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Understanding the Downsides of Smart Contracts in Blockchain

May 15, 2022

In the blockchain world, cryptocurrency is the most popular concept discussed worldwide. However, the smart contracts concept is catching up with the pace in this digital economy.

The smart contracts’ benefits cut across various insurance, healthcare, and logistics industries. However, the dilemma remains whether smart contracts are what they are presumed to be. There is no doubt that smart contracts will be helpful in the future.

However, it is better to separate the truth from the hype. The technology has much potential. However, there are still technological and legal factors limiting its successful implementation.

This article will cover in detail the downsides associated with smart contracts.

The concept of smart contracts in blockchain

Smart contracts are algorithms that handle the automation of contracts. They perform deal-making, sell realtors, and the exchange of money, documents, are shared easily. Smart contacts implementation does not allow intermediary services to complete a transaction. These intermediaries are brokers, agents, and notaries.

Smart contracts refer to a program that runs once all involved parties meet specific terms. They use conditional statements that trigger an action to perform a given task. Technically, smart contracts can be described as self-executing code. Developers can code the business logic that instructs smart contracts before being deployed on the blockchain. Therefore, smart contracts can be regarded as independent as they do not need third-party control.

Smart contracts are popular because they are independent. However, they tend to lack centralized control, meaning the software can enforce its provisions without a trusted third party.

Analogy of contracts

We must first understand how contracts work before covering smart contracts. A typical contract contains the following elements:

  • The offer
  • The acceptance
  • The transaction

We can assume a landlord renting a house to understand these elements better. We can agree with the landlord to rent a house for three weeks at $30 every week.

The three parts of the contract will follow below:

The offer

The offer will represent the promise we give to the landlord that we will pay $30 every week for three weeks. An offer indicates the obligations between two parties, giving an exchange of value between them.

The acceptance

Acceptance refers to the agreement between the terms offered by one party. In our example, the landlord would agree to rent the house for three weeks, provided we pay $30 each week.

The transaction

In the transaction stage, each party honors its obligations as per the agreement. In our example, we pay our $30 as the house rent, and the landlord rents us the house. It is the stage where the performance of the contract is realized.

If the landlord fails to rent us the house key after payment, it will violate the contract. The same happens if we refuse to honor the payment for the second week after completing the first one.

The contract law states well that if any party fails to honor the agreement, they can be sued for the action. So, we can conclude that contracts allow the involved parties to trust each other. The reason is that there is a trusted intermediary to enforce the agreements.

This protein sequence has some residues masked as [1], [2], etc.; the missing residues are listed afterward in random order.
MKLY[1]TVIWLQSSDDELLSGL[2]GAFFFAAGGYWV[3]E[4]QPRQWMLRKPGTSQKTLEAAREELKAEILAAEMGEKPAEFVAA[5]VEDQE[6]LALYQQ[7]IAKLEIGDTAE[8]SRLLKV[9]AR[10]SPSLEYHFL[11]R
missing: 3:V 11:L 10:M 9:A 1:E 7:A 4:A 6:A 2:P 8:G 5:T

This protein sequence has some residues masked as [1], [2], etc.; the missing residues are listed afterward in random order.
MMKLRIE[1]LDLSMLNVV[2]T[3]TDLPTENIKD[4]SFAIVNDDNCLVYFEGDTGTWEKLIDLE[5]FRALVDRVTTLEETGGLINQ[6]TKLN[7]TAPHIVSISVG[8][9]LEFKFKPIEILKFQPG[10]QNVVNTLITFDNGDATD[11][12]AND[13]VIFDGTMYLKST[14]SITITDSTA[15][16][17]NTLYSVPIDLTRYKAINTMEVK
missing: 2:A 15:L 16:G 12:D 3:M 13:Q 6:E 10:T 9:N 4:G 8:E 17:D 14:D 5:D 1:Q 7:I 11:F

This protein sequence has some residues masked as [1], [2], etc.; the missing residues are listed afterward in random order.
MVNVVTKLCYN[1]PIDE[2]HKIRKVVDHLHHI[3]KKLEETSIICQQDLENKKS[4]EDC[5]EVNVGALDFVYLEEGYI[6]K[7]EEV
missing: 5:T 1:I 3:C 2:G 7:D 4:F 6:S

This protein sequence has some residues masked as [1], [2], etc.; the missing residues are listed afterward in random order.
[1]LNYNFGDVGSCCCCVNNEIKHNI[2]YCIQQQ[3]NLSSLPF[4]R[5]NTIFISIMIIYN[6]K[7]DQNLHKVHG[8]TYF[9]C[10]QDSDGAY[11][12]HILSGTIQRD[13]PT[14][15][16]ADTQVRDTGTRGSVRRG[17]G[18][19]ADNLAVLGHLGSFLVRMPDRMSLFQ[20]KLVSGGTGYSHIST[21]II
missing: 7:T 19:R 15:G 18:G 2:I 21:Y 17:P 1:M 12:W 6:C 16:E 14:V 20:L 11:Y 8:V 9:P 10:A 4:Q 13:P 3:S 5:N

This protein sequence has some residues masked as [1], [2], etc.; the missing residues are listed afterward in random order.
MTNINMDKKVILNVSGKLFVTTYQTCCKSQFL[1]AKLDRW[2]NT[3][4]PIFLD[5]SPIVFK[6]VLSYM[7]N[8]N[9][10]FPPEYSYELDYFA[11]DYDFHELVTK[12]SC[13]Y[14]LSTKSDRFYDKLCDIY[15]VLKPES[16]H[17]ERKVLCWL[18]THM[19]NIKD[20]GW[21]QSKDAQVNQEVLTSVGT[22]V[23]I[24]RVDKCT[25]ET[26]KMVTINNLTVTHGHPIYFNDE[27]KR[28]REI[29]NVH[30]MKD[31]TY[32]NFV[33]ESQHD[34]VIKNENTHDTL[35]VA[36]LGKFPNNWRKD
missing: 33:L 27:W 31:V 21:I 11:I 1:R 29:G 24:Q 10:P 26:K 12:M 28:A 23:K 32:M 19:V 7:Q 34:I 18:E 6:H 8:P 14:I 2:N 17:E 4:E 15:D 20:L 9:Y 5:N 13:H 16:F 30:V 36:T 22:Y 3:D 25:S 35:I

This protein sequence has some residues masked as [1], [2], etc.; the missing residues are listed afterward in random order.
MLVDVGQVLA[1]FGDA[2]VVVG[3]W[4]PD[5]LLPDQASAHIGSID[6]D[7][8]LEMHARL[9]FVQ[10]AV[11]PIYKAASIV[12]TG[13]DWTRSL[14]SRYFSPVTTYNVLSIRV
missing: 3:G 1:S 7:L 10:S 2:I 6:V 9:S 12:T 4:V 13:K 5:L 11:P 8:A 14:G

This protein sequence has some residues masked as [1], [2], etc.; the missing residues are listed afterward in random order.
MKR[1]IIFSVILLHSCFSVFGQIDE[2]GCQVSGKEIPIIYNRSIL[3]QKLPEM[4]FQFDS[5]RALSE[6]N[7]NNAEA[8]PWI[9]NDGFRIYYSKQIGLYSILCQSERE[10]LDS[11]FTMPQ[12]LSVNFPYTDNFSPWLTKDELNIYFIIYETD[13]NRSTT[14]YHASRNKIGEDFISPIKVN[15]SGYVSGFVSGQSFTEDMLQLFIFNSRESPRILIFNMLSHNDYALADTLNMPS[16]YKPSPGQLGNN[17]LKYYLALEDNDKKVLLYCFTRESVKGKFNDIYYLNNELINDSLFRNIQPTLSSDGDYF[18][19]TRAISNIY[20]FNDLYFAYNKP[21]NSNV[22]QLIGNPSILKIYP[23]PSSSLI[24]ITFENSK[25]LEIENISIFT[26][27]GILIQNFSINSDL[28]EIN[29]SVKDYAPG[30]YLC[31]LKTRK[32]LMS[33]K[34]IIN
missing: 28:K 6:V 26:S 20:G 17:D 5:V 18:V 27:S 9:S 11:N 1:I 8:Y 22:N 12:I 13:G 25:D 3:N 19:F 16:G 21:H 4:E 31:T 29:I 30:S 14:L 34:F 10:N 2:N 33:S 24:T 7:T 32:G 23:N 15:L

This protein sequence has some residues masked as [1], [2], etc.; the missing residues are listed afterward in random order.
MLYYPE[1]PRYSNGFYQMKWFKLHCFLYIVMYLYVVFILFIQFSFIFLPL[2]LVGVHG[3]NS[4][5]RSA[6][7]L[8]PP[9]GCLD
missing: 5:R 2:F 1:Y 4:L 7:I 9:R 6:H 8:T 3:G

How does a smart contract work?

Smart contracts ensure that no intermediary enforces the agreement. The code, in this case, acts as the third-party validator. Once the party has met the set conditions, the smart contract’s business logic processes the clauses coded in the agreement.

A good example we can use to explain the analogy of smart contracts is how vending machine works. It releases a snack/drink once the user has made the payments. It does not require an intermediary or operator since it has been developed to release a snack/drink once the payments are made.

Smart contracts work the same as vending machines, and the only difference is that they are more diverse than processing the payments. They are often used in Defi systems, exchange of NFTs, and many others.

Reasons for smart contract’s popularity

Smart contracts come with several advantages, as highlighted below:

  • Transparency: It happens by monitoring the transactions between the parties undertaking the contract in a blockchain. This ensures there is transparency between the transactions.
  • Immutability: Smart contracts cannot be changed or tampered with by any parties or creators. Its rules cannot be changed or overwritten once the contract has been hosted on the blockchain ledger. Thus, making smart contacts useful.
  • Manages transactions: As mentioned earlier, parties or companies cannot change the contract’s agreement terms once it has gone live. This is useful in handling different transactions in the blockchain. Fast processing of transactions occurs since smart contracts utilize simple logic to perform that. Also, users are assured that their claims will be processed faster, leading to quick payouts.
  • Minimal paperwork: Smart contracts ensure there will be less paperwork involved as it does not need the lawyers to set up an agreement. Also, less time is involved as no pre-contract talks are involved in the agreements.

Challenges faced by smart contracts

As we have seen, smart contracts are helpful, but they also face problems, as explained in the following section.

External data issues